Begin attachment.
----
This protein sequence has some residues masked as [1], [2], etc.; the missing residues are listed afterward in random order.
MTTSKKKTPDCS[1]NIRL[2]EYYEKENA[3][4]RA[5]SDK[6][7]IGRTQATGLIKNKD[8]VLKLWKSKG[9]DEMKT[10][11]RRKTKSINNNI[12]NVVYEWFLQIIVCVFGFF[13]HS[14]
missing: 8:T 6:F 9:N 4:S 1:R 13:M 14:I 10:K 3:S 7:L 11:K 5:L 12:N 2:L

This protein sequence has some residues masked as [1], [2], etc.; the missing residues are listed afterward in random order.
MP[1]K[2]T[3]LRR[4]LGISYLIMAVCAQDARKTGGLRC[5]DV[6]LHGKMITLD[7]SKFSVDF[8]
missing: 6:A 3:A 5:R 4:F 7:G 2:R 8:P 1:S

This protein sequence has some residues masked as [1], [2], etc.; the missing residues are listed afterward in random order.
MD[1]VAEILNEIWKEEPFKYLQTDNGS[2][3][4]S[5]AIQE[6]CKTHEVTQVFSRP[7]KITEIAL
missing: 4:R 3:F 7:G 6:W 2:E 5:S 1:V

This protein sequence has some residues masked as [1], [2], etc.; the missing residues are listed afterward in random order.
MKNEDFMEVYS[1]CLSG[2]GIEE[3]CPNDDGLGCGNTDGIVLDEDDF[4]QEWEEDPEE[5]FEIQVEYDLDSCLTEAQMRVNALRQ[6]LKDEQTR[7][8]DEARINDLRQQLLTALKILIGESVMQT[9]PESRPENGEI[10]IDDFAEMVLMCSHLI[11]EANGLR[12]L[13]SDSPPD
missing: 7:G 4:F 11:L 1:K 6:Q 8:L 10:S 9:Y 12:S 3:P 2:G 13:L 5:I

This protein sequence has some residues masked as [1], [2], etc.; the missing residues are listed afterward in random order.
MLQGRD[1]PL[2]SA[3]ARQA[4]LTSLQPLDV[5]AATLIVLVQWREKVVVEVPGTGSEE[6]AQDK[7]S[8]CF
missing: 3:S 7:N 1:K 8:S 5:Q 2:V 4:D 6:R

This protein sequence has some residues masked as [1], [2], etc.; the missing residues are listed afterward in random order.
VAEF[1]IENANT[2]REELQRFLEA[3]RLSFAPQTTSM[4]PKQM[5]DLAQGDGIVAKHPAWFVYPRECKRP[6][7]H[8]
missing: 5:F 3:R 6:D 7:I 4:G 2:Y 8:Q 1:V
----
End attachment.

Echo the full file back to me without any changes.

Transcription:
This protein sequence has some residues masked as [1], [2], etc.; the missing residues are listed afterward in random order.
MTTSKKKTPDCS[1]NIRL[2]EYYEKENA[3][4]RA[5]SDK[6][7]IGRTQATGLIKNKD[8]VLKLWKSKG[9]DEMKT[10][11]RRKTKSINNNI[12]NVVYEWFLQIIVCVFGFF[13]HS[14]
missing: 8:T 6:F 9:N 4:S 1:R 13:M 14:I 10:K 3:S 7:L 11:K 5:L 12:N 2:L

This protein sequence has some residues masked as [1], [2], etc.; the missing residues are listed afterward in random order.
MP[1]K[2]T[3]LRR[4]LGISYLIMAVCAQDARKTGGLRC[5]DV[6]LHGKMITLD[7]SKFSVDF[8]
missing: 6:A 3:A 5:R 4:F 7:G 2:R 8:P 1:S

This protein sequence has some residues masked as [1], [2], etc.; the missing residues are listed afterward in random order.
MD[1]VAEILNEIWKEEPFKYLQTDNGS[2][3][4]S[5]AIQE[6]CKTHEVTQVFSRP[7]KITEIAL
missing: 4:R 3:F 7:G 6:W 2:E 5:S 1:V

This protein sequence has some residues masked as [1], [2], etc.; the missing residues are listed afterward in random order.
MKNEDFMEVYS[1]CLSG[2]GIEE[3]CPNDDGLGCGNTDGIVLDEDDF[4]QEWEEDPEE[5]FEIQVEYDLDSCLTEAQMRVNALRQ[6]LKDEQTR[7][8]DEARINDLRQQLLTALKILIGESVMQT[9]PESRPENGEI[10]IDDFAEMVLMCSHLI[11]EANGLR[12]L[13]SDSPPD
missing: 7:G 4:F 11:L 1:K 6:Q 8:L 10:S 9:Y 12:S 3:P 2:G 13:L 5:I

This protein sequence has some residues masked as [1], [2], etc.; the missing residues are listed afterward in random order.
MLQGRD[1]PL[2]SA[3]ARQA[4]LTSLQPLDV[5]AATLIVLVQWREKVVVEVPGTGSEE[6]AQDK[7]S[8]CF
missing: 3:S 7:N 1:K 8:S 5:Q 2:V 4:D 6:R

This protein sequence has some residues masked as [1], [2], etc.; the missing residues are listed afterward in random order.
VAEF[1]IENANT[2]REELQRFLEA[3]RLSFAPQTTSM[4]PKQM[5]DLAQGDGIVAKHPAWFVYPRECKRP[6][7]H[8]
missing: 5:F 3:R 6:D 7:I 4:G 2:Y 8:Q 1:V